When it comes to Italian restaurants, pasta gets all the press. Chef Paul Kahan understands the enthusiasm but is tired of only one great tradition getting a fair shake stateside. That's why he opened Nico Osteria, Chicago's first seafood-centric Italian eatery, influenced in large part from his time in Puglia, the sea-tossed heel of the boot.

"We traveled up and down the coast with the aid of a tour guide named Livio Colapinto," says Kahan. "Livio was Carlo Petrini's [founder of the University of Gastronomic Sciences] assistant, so he knew all the great slow food destinations. We asked him to focus on butcher shops, fresh pasta and seafood."

Kahan tried local dishes, talked shop with the chefs, and sampled olive oils. He came to the simple flavors he wanted Nico Osteria's menu to highlight in local eateries then visited the massive, winch-driven fishing machines, called trabuccos that dip nets into the bright blue Adriatic waters and a fisherman offered him a fresher sort of meal.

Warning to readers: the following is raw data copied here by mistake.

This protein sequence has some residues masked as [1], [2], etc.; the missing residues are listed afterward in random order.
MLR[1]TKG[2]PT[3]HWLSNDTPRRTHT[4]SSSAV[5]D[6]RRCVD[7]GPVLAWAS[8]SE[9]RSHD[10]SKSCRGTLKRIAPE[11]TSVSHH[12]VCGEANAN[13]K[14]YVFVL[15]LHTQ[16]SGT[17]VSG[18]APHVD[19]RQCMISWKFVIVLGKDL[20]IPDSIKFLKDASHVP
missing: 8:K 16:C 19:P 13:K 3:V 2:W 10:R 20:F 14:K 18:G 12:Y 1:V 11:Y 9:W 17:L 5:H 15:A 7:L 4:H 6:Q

"We had incredible raw fish, served simply with olive oil, salt and pepper from a trabucco," says Kahan."The simplicity of the raw fish is what drives the restaurant, and is evident in our seafood and fresh pastas."

Kahan's experience at the trabucco was so powerful that he named his house beer for the machine and allowed that moment to inform his cooking as he built his restaurant's new menu. The dishes he now offers are more complicated than fresh-from-the-sea Italian sashimi he enjoyed in Puglia, but not much. Nico Osteria traffics in pure flavors (salt-crusted fresh branzino, braised and breaded octopus) that highlight delicacy and richness of high-quality seafood. It's an Italian restaurant so there are ragus, but fish get first billing – for once.